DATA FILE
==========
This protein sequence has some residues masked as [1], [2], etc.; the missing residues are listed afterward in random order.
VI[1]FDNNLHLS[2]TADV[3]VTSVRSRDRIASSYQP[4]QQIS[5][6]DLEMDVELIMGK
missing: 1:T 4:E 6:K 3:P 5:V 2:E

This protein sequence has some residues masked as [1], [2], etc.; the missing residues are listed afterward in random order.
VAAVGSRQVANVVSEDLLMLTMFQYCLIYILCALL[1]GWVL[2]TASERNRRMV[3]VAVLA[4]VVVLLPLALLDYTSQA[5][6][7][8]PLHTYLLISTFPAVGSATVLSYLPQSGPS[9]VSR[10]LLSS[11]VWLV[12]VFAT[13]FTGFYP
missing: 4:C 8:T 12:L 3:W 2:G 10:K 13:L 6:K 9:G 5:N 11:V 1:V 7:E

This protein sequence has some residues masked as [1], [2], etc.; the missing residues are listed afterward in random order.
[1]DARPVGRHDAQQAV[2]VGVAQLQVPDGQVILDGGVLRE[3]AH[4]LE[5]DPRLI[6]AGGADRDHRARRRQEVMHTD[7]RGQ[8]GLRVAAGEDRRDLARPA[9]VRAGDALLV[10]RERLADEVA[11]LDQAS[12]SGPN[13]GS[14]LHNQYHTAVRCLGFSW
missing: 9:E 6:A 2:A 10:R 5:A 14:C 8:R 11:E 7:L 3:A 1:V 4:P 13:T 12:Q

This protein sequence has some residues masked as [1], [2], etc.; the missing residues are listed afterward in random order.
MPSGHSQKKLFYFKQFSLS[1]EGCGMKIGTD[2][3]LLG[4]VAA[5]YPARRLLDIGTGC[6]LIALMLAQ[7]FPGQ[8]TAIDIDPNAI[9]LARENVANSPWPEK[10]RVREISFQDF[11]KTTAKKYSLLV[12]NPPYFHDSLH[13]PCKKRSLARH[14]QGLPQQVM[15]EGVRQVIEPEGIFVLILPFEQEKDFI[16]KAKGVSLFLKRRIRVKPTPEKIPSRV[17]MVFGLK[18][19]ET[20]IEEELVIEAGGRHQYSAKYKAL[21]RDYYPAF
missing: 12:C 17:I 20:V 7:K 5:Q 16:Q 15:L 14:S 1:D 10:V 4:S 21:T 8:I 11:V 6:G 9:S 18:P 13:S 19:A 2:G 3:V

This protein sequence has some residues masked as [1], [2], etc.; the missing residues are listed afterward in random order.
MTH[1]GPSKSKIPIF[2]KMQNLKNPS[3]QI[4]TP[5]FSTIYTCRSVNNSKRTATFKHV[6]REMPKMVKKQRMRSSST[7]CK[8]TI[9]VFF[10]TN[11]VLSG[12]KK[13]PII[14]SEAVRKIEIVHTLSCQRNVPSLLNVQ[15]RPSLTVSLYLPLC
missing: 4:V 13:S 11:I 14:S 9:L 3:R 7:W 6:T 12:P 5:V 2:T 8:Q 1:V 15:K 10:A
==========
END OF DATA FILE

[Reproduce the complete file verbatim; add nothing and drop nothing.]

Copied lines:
This protein sequence has some residues masked as [1], [2], etc.; the missing residues are listed afterward in random order.
VI[1]FDNNLHLS[2]TADV[3]VTSVRSRDRIASSYQP[4]QQIS[5][6]DLEMDVELIMGK
missing: 1:T 4:E 6:K 3:P 5:V 2:E

This protein sequence has some residues masked as [1], [2], etc.; the missing residues are listed afterward in random order.
VAAVGSRQVANVVSEDLLMLTMFQYCLIYILCALL[1]GWVL[2]TASERNRRMV[3]VAVLA[4]VVVLLPLALLDYTSQA[5][6][7][8]PLHTYLLISTFPAVGSATVLSYLPQSGPS[9]VSR[10]LLSS[11]VWLV[12]VFAT[13]FTGFYP
missing: 4:C 8:T 12:L 3:W 2:G 10:K 13:L 6:K 9:G 5:N 11:V 1:V 7:E

This protein sequence has some residues masked as [1], [2], etc.; the missing residues are listed afterward in random order.
[1]DARPVGRHDAQQAV[2]VGVAQLQVPDGQVILDGGVLRE[3]AH[4]LE[5]DPRLI[6]AGGADRDHRARRRQEVMHTD[7]RGQ[8]GLRVAAGEDRRDLARPA[9]VRAGDALLV[10]RERLADEVA[11]LDQAS[12]SGPN[13]GS[14]LHNQYHTAVRCLGFSW
missing: 9:E 6:A 2:A 10:R 5:A 14:C 8:R 11:E 7:L 3:A 1:V 4:P 13:T 12:Q

This protein sequence has some residues masked as [1], [2], etc.; the missing residues are listed afterward in random order.
MPSGHSQKKLFYFKQFSLS[1]EGCGMKIGTD[2][3]LLG[4]VAA[5]YPARRLLDIGTGC[6]LIALMLAQ[7]FPGQ[8]TAIDIDPNAI[9]LARENVANSPWPEK[10]RVREISFQDF[11]KTTAKKYSLLV[12]NPPYFHDSLH[13]PCKKRSLARH[14]QGLPQQVM[15]EGVRQVIEPEGIFVLILPFEQEKDFI[16]KAKGVSLFLKRRIRVKPTPEKIPSRV[17]MVFGLK[18][19]ET[20]IEEELVIEAGGRHQYSAKYKAL[21]RDYYPAF
missing: 12:C 17:I 20:V 7:K 5:Q 16:Q 15:L 14:S 1:D 10:V 4:S 21:T 8:I 11:V 6:G 9:S 18:P 13:S 19:A 2:G 3:V

This protein sequence has some residues masked as [1], [2], etc.; the missing residues are listed afterward in random order.
MTH[1]GPSKSKIPIF[2]KMQNLKNPS[3]QI[4]TP[5]FSTIYTCRSVNNSKRTATFKHV[6]REMPKMVKKQRMRSSST[7]CK[8]TI[9]VFF[10]TN[11]VLSG[12]KK[13]PII[14]SEAVRKIEIVHTLSCQRNVPSLLNVQ[15]RPSLTVSLYLPLC
missing: 4:V 13:S 11:I 14:S 9:L 3:R 7:W 6:T 12:P 5:V 2:T 8:Q 1:V 15:K 10:A